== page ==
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Like my truck, Eagles’ Jason Peters keeps on getting the job done | Marcus Hayes

So does my truck, which has fewer miles on it than the best lineman in franchise history.

Marcus Hayes truck keeps getting the job done, just like Jason Peters.
Marcus Hayes truck keeps getting the job done, just like Jason Peters.Read more

This is about my truck, and Jason Peters.

It used to be a top-of-the-line machine. Now, as my wife will tell you, it is old, and beat-up, expensive to maintain. But, I reply, it still gets the job done.

Just like Jason Peters.

His chrome is pitted. His lights are dim. Not everything works right, if it works at all. But he's still too valuable for the junkyard.

I tried to ditch my truck this summer. Couldn't do it.

Tried to ditch Jason Peters on Sunday. Same thing.

In a business predicated on being first with news and views, I planned to be the first writer to bury JP. The team had collapsed against the Panthers. His performance at left tackle had been a big part of the problem — hadn't it?

Yes, he'll get a gold jacket and a bronze bust one hot Ohio evening, but he's not performing at a Hall of Fame level right now. Not close. That's understandable. He's coming off knee surgery that kept him from playing in the Super Bowl. He ruptured his right Achilles tendon twice in 2012. On Sunday, was playing with a lingering quadriceps injury and a freshly torn right biceps. And, I thought, it showed.

He'd committed two more penalties. Carson Wentz was under pressure for much of the game. The team stagnated in the fourth quarter. When I left Lincoln Financial Field and headed home for dinner (chicken parm!) Jason Peters was dead to me.

It was time to sit him on his 36-year-old backside for a week or two, if only to let him heal. Maybe a month or two, if that's what it took. Maybe even the rest of the season, which, surely, must be his last. It was time for him to see the pasture; time for a new horse to take over at left tackle. Bring on Big V.

Then I re-watched the game.

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Watched Peters twist the torso of defensive end Mario Addison, the team's top quarterback sacker, and drive him into the ground on the first play. Watched him stand Addison straight up, like a scarecrow, on the next play. Watched him drive Addison into the ground again on the third offensive play, this time wrenching Addison's back. Addison returned, but only briefly.

That drive ended, but when the next drive began Peters demolished 6-foot-3, 315-pound defensive tackle Kawann Short. That's the way most of the game went: sometimes awesome, sometimes ordinary, but that's pretty much been the story of his 15th season.

He wasn't the flawless, dominant Peters who was the best lineman in football for years. He missed a block of Luke Kuechly (the best linebacker on the planet) on one play but quickly atoned by driving end Efe Obada 8 yards across the field on a strong first-down run.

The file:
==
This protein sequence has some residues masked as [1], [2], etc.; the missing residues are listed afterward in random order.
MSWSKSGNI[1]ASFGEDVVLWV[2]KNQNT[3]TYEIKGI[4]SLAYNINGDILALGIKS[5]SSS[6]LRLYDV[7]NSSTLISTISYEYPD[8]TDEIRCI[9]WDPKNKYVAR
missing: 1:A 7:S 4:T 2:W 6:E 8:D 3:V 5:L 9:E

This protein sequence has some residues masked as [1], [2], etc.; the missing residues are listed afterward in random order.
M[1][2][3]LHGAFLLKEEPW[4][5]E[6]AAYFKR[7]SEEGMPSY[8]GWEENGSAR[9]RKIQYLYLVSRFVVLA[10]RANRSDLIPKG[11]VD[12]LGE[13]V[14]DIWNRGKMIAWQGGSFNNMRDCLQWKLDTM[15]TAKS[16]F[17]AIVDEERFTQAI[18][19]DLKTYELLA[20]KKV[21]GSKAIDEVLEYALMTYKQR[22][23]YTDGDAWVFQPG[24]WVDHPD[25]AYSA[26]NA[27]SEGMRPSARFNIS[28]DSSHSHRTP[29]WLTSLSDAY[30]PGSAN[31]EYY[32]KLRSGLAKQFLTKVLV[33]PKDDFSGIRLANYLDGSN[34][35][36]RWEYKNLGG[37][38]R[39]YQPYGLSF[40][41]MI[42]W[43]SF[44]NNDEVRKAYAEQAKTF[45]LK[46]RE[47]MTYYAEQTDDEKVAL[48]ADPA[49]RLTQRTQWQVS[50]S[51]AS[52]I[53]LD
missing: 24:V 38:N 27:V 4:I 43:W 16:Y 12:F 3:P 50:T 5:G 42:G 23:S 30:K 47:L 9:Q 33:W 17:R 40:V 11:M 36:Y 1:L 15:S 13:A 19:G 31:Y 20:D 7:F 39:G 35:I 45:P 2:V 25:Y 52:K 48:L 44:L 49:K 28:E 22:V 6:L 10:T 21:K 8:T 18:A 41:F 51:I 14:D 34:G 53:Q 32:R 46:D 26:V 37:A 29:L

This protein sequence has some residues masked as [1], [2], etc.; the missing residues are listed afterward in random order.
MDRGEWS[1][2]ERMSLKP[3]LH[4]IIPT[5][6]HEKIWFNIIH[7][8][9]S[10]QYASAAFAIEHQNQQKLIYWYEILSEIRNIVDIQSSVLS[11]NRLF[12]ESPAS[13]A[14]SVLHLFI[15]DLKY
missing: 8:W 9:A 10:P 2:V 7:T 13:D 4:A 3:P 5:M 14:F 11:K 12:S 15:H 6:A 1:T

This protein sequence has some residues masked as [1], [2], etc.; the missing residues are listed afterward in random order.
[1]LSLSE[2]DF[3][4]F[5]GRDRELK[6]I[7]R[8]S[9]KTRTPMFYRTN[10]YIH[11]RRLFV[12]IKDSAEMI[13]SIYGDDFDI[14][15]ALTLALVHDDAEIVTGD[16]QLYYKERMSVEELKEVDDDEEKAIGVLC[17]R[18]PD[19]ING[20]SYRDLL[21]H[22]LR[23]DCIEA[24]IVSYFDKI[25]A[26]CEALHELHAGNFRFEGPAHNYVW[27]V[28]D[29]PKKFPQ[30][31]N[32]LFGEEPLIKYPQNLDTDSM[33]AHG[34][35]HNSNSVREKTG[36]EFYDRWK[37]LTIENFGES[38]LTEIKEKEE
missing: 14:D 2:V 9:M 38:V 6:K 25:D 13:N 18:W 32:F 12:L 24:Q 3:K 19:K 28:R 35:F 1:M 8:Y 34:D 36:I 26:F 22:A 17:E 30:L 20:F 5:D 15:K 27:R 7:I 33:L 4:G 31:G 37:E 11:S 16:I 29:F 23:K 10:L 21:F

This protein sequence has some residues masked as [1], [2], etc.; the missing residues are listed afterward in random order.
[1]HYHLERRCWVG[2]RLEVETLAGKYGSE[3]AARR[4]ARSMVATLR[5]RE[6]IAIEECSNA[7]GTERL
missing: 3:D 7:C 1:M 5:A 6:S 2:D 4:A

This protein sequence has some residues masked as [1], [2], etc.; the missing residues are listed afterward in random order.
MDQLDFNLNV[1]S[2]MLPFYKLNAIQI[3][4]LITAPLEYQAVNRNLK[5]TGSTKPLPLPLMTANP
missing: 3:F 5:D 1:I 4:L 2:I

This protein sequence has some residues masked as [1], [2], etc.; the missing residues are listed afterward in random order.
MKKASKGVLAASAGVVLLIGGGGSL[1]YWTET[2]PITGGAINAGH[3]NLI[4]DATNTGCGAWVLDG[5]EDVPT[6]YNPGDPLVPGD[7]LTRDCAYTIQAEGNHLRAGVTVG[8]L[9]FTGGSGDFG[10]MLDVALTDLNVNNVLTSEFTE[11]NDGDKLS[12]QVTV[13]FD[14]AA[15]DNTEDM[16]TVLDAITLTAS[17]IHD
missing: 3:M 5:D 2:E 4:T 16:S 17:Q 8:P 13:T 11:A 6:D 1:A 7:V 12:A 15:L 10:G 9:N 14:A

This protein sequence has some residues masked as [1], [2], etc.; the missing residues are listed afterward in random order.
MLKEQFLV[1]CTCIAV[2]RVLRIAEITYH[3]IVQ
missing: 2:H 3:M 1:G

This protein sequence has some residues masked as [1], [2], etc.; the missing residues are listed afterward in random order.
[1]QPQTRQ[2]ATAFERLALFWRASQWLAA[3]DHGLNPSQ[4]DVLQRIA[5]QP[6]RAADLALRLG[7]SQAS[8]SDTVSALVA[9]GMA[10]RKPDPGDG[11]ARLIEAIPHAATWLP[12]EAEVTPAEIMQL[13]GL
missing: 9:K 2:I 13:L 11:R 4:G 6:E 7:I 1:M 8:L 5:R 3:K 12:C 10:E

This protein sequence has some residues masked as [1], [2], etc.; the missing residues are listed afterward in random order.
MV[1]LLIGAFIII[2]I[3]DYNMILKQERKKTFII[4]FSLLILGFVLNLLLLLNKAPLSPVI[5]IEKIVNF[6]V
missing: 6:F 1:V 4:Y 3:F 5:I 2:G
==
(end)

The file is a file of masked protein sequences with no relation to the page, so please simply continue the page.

He gave up a hit on Wentz when Thomas Davis blitzed against that torn right biceps, which happened a couple of times. But when they called him for his first penalty, an illegal chop block, it wasn't him at all. It was tight end Dallas Goedert. (The penalty was later changed to reflect that.) Peters sprung Goedert on the next play, a 21-yard screen pass.

Again, Peters wasn't flawless, as he has been for so many games — so many seasons, for that matter. He couldn't keep Wes Horton out of the backfield on a running play early in the second quarter. He committed a false-start penalty midway through the second quarter, his fourth of the season, which is tied for second in the league, and his seven total penalties are tied for the league lead, but he hasn't been a particularly spotless blocker since he hit 30. He committed 11 penalties in 2014 and 2016, and he went to Pro Bowl in each of those seasons.

For what it's worth, it usually costs me about $1,000 every year to get my truck past inspection.

He gave up a sack on the same series that he false-started, but that was more Wentz's fault than his, because Wentz held on too long and stepped into the sack.

That play ended that series and was Peters' last play of the half. It looked like it might be his last play, period when Halpoulavaati Vaitai, replaced him on the final series of the half.

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Nope. Big V, who played just well enough last season to help the Eagles win the championship, was just a temporary stand-in. Peters returned and did his job. Again, he wasn't the same guy who went to nine Pro Bowls between 2007 and 2016, but he wasn't the problem. He gave up pressure to blitzing safety Mike Adams on Kuechly's fourth-quarter sack of Wentz, but, on the second-to-last play of the game, Peters drove Davis 6 yards backward and onto his backside to allow Wendell Smallwood an 8-yard gain.

That was in the 58th minute. Peters was still rumbling along. Just like my truck, roaring up an I-95 on ramp, charging toward 200,000 miles.

I realize that my affinity for both the vehicle and the player might be a bit disturbing, but that's just because there are so many parallels. The undercarriage is a little rusty, the suspension doesn't ride as smooth as it did a few years ago, and the transmission, God bless it, takes a few seconds to kick in, especially when it's cold. It burns a little oil, and there's a slow leak in at least one of the tires, but so what. The AC still runs cold, the stereo still kicks bass and, dammit, they just don't make them like this anymore.

Tell my wife I'm keeping it.